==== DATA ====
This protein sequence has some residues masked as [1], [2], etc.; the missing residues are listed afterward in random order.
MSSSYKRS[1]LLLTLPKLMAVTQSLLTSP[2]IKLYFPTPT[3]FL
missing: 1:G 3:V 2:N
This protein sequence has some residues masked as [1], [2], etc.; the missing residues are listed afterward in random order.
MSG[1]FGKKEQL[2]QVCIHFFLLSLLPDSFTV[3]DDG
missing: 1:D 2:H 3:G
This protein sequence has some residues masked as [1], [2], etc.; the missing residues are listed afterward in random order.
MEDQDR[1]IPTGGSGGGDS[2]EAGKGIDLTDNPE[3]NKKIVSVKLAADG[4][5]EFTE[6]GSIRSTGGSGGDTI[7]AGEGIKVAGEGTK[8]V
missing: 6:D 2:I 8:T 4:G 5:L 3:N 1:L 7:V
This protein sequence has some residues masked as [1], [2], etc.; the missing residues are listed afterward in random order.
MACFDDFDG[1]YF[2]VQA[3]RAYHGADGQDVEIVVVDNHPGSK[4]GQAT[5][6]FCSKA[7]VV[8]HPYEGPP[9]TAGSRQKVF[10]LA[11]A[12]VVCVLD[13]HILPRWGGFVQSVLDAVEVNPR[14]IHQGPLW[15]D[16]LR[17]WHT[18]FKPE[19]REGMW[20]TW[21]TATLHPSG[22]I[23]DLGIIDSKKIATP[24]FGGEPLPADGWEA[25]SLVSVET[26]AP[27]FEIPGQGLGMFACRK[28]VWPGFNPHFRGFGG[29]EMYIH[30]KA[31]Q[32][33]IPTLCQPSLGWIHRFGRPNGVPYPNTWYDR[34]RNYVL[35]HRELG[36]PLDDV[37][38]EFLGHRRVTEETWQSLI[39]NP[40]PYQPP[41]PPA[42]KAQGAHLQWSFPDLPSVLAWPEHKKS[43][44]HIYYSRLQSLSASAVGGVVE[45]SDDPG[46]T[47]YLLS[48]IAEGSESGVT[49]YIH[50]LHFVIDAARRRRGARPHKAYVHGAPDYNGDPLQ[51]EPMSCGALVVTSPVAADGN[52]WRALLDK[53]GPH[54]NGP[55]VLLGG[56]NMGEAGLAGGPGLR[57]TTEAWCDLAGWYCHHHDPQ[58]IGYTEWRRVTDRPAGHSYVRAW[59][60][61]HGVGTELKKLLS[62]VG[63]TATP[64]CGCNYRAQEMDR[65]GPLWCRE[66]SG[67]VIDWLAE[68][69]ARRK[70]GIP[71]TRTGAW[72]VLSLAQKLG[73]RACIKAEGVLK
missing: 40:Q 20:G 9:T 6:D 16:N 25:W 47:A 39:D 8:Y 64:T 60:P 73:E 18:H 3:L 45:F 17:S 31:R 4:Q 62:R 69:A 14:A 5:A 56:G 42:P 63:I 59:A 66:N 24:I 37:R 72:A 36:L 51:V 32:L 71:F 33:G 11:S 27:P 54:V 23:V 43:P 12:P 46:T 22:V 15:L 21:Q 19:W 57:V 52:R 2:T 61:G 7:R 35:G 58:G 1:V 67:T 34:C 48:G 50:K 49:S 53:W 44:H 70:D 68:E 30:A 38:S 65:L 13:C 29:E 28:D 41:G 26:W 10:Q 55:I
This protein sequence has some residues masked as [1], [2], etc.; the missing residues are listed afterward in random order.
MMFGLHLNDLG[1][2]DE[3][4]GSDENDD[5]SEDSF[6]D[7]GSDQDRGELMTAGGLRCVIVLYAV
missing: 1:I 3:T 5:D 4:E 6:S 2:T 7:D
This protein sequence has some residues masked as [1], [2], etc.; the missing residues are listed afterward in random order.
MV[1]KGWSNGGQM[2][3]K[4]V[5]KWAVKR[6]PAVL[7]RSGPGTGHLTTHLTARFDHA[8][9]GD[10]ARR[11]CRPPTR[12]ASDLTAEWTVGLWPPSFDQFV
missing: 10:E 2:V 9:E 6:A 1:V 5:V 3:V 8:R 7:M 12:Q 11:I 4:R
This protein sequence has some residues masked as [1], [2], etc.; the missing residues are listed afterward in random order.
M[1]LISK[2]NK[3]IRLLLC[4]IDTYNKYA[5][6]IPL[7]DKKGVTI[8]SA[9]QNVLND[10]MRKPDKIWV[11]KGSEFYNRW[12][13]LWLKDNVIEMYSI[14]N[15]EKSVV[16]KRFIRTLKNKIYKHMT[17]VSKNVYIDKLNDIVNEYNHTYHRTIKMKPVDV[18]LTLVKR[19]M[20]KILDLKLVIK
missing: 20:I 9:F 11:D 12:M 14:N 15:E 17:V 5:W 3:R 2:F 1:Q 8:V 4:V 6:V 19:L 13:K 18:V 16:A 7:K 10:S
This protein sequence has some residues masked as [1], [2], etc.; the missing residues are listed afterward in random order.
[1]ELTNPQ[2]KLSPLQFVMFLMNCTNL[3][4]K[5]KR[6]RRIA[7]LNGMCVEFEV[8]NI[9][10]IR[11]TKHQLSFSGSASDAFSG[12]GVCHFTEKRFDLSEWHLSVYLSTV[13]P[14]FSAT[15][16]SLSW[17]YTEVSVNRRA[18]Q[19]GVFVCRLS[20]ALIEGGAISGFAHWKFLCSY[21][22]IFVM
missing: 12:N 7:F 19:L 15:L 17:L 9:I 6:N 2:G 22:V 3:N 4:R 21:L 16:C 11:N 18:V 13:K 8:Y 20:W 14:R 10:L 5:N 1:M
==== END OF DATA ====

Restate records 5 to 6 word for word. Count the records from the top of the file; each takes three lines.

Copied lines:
This protein sequence has some residues masked as [1], [2], etc.; the missing residues are listed afterward in random order.
MMFGLHLNDLG[1][2]DE[3][4]GSDENDD[5]SEDSF[6]D[7]GSDQDRGELMTAGGLRCVIVLYAV
missing: 1:I 3:T 5:D 4:E 6:S 2:T 7:D
This protein sequence has some residues masked as [1], [2], etc.; the missing residues are listed afterward in random order.
MV[1]KGWSNGGQM[2][3]K[4]V[5]KWAVKR[6]PAVL[7]RSGPGTGHLTTHLTARFDHA[8][9]GD[10]ARR[11]CRPPTR[12]ASDLTAEWTVGLWPPSFDQFV
missing: 10:E 2:V 9:E 6:A 1:V 5:V 3:V 8:R 7:M 12:Q 11:I 4:R